The owner of HK Parts asked a Utah federal court to toss out the jury verdict that convicted him of violating gun and tax laws and to grant him a new trial.
Attorneys representing business owner Adam Webber raise issues with jury instructions and the exclusion of witness testimony, according to the motion filed last week.
A jury convicted Webber in September of selling firearms despite a signed agreement with federal authorities prohibiting him from applying for and operating a Federal Firearms Licensed business as well as filing false tax returns.
The motion says the instructions incorrectly described the relationship between an FFL holder and employees under federal law. The motion argues Webber was insulated from criminal liability because his employer, Midnight Labs, a licensed dealer, authorized him to sell firearms on its behalf. The argument, in short: Midnight Labs “was the ‘dealer’ in question, rather than Mr. Webber.”
“An individual employee is not required to hold his own FFL, because it is not the employee, but the dealer on whose behalf he works, who is ‘engaged in the business’ of selling firearms,” the motion says, and adds, “But a licensed dealer may properly engage in the business of dealing firearms through owners and employees who are not themselves independently licensed.”
According to the motion, Midnight Labs’ owner Bryan Croft alone had access to the business’s firearm acquisition and disposition record book, which is required of an FFL, and received and stored shipments until a final transaction took place. Webber only stored firearms at his house before shipping.
The motion adds that Croft, after establishing his business and applying for an FFL, sought out Webber and hired him in 2009.
Utah-state records show Webber as the registered owner of HKParts.net, which he established in 2003, and a search of FFLs in the area identify Midnight Labs as the licensee name for the website.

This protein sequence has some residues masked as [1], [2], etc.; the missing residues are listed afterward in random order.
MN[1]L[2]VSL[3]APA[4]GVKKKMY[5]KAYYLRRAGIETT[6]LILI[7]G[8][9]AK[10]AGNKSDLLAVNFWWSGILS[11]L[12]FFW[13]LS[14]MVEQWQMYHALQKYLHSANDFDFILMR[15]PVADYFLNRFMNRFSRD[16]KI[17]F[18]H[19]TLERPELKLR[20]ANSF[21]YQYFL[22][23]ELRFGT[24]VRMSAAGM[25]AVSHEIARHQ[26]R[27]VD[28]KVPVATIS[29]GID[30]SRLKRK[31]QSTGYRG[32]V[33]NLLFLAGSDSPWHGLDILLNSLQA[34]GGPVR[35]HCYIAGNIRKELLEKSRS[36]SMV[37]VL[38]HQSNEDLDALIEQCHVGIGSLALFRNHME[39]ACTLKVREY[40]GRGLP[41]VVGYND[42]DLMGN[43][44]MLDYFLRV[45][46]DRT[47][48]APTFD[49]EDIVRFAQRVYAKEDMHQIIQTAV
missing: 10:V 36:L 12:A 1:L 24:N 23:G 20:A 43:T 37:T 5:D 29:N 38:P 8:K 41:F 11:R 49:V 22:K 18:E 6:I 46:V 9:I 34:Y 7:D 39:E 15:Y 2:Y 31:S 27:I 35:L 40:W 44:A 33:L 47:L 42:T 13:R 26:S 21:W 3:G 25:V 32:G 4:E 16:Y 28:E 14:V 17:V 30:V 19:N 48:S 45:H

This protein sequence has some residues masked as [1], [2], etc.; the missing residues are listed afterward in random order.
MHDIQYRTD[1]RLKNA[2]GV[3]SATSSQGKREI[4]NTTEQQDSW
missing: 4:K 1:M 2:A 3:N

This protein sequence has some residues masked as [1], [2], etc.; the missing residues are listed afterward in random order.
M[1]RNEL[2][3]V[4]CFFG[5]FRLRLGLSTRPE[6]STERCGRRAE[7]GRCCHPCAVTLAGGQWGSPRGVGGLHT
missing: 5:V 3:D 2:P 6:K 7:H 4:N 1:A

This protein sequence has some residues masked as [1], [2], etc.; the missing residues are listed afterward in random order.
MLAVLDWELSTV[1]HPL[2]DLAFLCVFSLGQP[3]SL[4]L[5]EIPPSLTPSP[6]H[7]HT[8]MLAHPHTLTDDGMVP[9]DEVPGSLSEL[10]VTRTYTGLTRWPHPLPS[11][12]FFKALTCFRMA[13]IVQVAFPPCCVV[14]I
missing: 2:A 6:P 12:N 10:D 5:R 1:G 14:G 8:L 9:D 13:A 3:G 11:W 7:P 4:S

The motion also says the court improperly excluded testimony from defense witnesses who could have described specific firearm transactions and explained missteps Webber took when preparing his individual and business tax returns.
For the transactions, the motion describes a relationship Webber had with another FFL before working with Midnight Labs. The motion says the witness, a business owner, would have said that firearm lower receivers — which are considered legal firearms — sold through HKParts.net in 2008 were provided and stored by a separate business entity, Illinois-based Michael’s Machines.
The other witness, Webber’s accountants, would have told the jury that HKParts.net “had no accounting system” before they were hired in 2011 and under their guidance Webber amended past filings.
During the trial in September, federal prosecutors told the jury Webber sold firearms through his business by operating with a license obtained by another Utah resident and on two occasions sold guns to an undercover federal agent. Also, from 2007 to 2010, he reported earning around $180,000 despite gross receipts from his business totaling more than $10 million.
Webber’s 2007 agreement barring him from operating as an FFL was a compromise with the U.S. government after he failed to properly transfer a machine gun to a buyer. The agreement had been challenged in a civil suit against the government, which was put on hold until the criminal trial closed.